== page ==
- John Phillip Law, The Russians Are Coming, The Russians Are Coming, 1966. Almost his screen debut as a handsome Russian submariner.
- Terence Stamp, Far From The Madding Crowd, 1966. Stamp always said that director John Schlesinger first wanted Jon Voight for Sergeant Troy. Hmm, two years before they made Midnight Cowboy???
- Charles Bronson, Città violenta (UK: Violent City; US: The Family), Italy-France, 1969. As a switch from his spaghetti West, Rome director Sergio Sollima tried an urban thriller - Quentin Tarantino called it a re-hash of Jacques Tourneur’s Out of the Past. Replacing 1947’s Jane Greer-Robert Mitchum with Florinda Bolkan-Tony Musante or Sharon Tate- Voight. Until Bronson became the betrayed hit-man, inevitably insisting on his wife…as his double-crosser. Sollima loved them. “A weird couple, the coal-miner and the chic English woman.”
- Ryan O'Neal, Love Story, 1970.
- Kris Kristofferson, Pat Garrett and Billy The Kid, 1972.
- Harvey Keitel, Mean Streets, 1973. New York director Martin Scoresese talked with Voight about Charlie and he quit on the eve of shooting, preferring to be the teacher in Conrack - so saintly that had the role been black, it would have been Sidney Poitier. Scorsese kept the faith with the actor he found for Who's That Knocking At My Door?
- Paul Williams, Phantom of the Paradise, 1973. Gerrit Graham talked of musical chairs casting: Paul Williams for Winslow, Graham as Swan, Boyle for Beef - nothing for William Finley, even though his pal, director Brian De Palma, had written Winslow for him. Stop the music! Now, Williams is Swan (Graham is Beef, Finley is Winslow. Boyle? Otherwise engaged. Finley later revealed that De Palma also considered Voight for Swan, the manipulative, Dorian Grayish rock icon, first called Spectre, after Phil Spector. Prophetic!
- Richard Dreyfuss, Jaws, 1974.
- Jack Nicholson, One Flew Over The Cuckoo’s Nest, 1974.
- Gene Hackman, Lucky Lady, 1975. Unlike many of Jon's decisions, refusing this offer from Deliverance pal, Burt Reynolds, was absolutely correct.
- Robert De Niro, Taxi Driver, 1975.
- Michael York, Logan's Run, 1976. Or Brits' Run as three of the top four roles were filled by York, Jenny Agutter, Peter Ustinov - under a UK helmer, Michael Anderson. MGM's first choices had been Voight and Lindsay Wagner.
- Richard Burton, The Exorcist II: The Heretic, 1976.
- Bruce Dern, Coming Home, 1978. They swopped roles, Dern becoming Jane Fonda’s militarist husband, Jon her paraplegic lover. He told director Hal Ashby: “This role should be played by a lover, Hal. And I am a lover!” He next badgered producer Jerome Hellman. “In the end, he was right. Brilliant performance.” And Oscar agreed.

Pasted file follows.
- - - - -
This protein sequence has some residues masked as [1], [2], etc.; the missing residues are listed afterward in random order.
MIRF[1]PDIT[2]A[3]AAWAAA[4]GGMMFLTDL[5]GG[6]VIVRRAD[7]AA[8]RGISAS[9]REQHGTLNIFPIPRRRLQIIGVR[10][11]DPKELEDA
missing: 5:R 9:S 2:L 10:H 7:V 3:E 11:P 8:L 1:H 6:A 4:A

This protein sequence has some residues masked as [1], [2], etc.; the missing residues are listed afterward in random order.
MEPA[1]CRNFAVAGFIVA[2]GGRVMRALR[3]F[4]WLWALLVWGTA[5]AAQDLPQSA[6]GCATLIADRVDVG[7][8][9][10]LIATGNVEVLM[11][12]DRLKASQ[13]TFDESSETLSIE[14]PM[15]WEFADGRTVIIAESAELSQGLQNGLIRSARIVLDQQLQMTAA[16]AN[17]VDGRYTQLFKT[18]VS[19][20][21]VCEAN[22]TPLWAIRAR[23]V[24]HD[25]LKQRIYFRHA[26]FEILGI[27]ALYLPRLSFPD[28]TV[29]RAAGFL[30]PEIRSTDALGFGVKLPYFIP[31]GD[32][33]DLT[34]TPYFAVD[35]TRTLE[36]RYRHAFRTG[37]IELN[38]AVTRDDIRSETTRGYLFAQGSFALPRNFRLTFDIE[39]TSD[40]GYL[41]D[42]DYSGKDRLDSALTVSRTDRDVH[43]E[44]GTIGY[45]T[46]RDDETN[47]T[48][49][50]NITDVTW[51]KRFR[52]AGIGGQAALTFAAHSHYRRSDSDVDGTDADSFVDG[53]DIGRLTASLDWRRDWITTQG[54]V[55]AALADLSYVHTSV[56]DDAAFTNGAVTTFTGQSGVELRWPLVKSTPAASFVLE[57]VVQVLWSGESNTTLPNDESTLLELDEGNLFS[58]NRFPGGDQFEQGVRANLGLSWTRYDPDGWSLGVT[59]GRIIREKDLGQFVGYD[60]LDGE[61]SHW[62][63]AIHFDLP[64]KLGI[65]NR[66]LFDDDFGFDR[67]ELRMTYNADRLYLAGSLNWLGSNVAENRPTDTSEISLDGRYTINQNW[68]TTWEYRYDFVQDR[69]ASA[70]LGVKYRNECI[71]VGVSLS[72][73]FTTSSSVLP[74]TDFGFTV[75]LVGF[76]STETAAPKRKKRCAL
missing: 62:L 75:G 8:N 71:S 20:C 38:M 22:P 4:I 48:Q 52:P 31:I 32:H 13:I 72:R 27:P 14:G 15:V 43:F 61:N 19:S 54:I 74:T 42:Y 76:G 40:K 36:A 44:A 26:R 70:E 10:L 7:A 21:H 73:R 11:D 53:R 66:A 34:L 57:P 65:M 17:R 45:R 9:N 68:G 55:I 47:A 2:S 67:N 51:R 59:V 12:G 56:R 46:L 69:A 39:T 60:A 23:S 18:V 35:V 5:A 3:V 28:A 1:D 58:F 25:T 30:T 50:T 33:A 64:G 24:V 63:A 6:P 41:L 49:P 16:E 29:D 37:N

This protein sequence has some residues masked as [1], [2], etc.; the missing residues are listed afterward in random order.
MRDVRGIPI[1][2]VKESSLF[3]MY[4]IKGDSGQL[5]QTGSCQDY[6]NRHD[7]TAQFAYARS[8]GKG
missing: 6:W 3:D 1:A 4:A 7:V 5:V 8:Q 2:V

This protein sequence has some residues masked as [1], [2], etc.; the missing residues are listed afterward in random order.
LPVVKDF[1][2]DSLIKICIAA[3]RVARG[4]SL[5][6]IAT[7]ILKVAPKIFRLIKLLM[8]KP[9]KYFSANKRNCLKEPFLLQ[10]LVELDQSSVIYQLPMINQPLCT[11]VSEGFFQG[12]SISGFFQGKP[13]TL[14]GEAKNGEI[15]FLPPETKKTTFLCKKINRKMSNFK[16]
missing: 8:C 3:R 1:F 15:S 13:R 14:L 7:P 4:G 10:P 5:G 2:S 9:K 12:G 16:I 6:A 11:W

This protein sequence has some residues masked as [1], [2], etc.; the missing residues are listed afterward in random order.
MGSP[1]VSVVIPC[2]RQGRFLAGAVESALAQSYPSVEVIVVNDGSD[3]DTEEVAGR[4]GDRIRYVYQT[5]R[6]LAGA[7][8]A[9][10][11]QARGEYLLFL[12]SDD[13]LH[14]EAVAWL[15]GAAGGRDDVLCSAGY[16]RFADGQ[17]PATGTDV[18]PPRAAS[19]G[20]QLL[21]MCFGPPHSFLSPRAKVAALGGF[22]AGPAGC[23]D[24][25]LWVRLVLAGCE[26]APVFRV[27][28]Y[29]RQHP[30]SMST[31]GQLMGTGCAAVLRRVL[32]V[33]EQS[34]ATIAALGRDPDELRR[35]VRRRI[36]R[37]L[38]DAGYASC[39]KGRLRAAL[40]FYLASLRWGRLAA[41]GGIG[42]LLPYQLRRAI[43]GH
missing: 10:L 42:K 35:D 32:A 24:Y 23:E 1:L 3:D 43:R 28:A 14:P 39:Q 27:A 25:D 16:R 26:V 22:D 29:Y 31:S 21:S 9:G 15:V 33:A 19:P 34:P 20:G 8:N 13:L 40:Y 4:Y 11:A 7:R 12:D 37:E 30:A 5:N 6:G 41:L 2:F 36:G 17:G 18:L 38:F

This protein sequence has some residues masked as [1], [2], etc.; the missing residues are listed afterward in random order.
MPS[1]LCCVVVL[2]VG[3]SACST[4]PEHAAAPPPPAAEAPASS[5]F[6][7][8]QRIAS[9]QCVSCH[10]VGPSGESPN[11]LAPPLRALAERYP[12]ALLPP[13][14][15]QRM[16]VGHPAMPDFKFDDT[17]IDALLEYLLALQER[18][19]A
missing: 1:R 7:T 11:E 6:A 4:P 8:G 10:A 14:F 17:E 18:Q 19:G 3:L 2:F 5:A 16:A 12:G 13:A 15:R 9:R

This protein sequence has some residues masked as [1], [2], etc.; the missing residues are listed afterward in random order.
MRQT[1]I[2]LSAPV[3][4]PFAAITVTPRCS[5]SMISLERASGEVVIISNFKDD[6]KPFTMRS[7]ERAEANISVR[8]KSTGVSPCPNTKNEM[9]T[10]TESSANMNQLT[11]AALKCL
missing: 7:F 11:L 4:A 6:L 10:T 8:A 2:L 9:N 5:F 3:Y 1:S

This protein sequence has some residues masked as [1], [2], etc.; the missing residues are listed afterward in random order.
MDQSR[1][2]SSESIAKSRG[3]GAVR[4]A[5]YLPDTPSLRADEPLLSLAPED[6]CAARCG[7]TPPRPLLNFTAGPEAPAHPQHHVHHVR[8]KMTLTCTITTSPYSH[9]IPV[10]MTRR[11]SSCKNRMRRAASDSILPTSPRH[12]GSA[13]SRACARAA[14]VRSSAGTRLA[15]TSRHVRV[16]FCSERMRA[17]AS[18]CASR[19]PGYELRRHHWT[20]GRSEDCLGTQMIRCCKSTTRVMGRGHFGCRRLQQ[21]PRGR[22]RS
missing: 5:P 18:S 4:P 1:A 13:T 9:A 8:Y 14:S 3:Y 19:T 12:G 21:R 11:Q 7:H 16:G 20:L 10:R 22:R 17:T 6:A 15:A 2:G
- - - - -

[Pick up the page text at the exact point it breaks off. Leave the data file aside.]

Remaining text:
- Roy Scheider, All That Jazz, 1979. When director Bob Fossewas convinced (by his health) not to try and play his screen self, Broadway choreographer Joe Gideon was chased and/or avoided by… Voight, Alan Alda, Alan Bates (“too British,” said Fosse), Warren Beatty (keen, but Gideon must not die at the end!), Robert Blake, Richard Dreyfuss (“afraid of the dancing”), Elliott Gould, Gene Hackman, Jack Lemmon (“too old”), Paul Newman (“Dumb of me… a terrible oversight”), Jack Nicholson, Al Pacino, George Segal. Scheider just grabbed it. “Outrageous, assaulting, melodramatic, very funny, stupid, silly, simplistic, vulgar - a wonderful movie!” Exactly.
- Dustin Hoffman, Kramer vs Kramer, 1979. Another battle for the Midnight Cowboys.
- Bruce Dern, Middle Age Crazy, Canada, 1979. Dern learned from swopping the Coming Home roles with Voight. “I was second on the list and I wouldn’t let ’em pass to the third. I couldn’t afford to let this film go." Audiences did.
- Jack Nicholson, The Shining, 1979.
Author Stephen King desperately tried to talk iconic director Stanley Kubrick out of Jack. The author (rightly) felt Michael Moriarty or Voight “were normal-looking while Nicholson would appear crazy from the start.” Judging them on Taxi Driver and Mork & Mindy., Stanley Kubrick said Robert De Niro was not psychotic enough while Robin Williams was too much so! Although Kubrick’s only choice was Nicholson, Warner Bros also suggested Harrison Ford, Christopher Reeve. Plus Martin Sheen (who’d already made it… as Apocalypse Now!). (He later made Stephen King’s Dead Zone in 1983).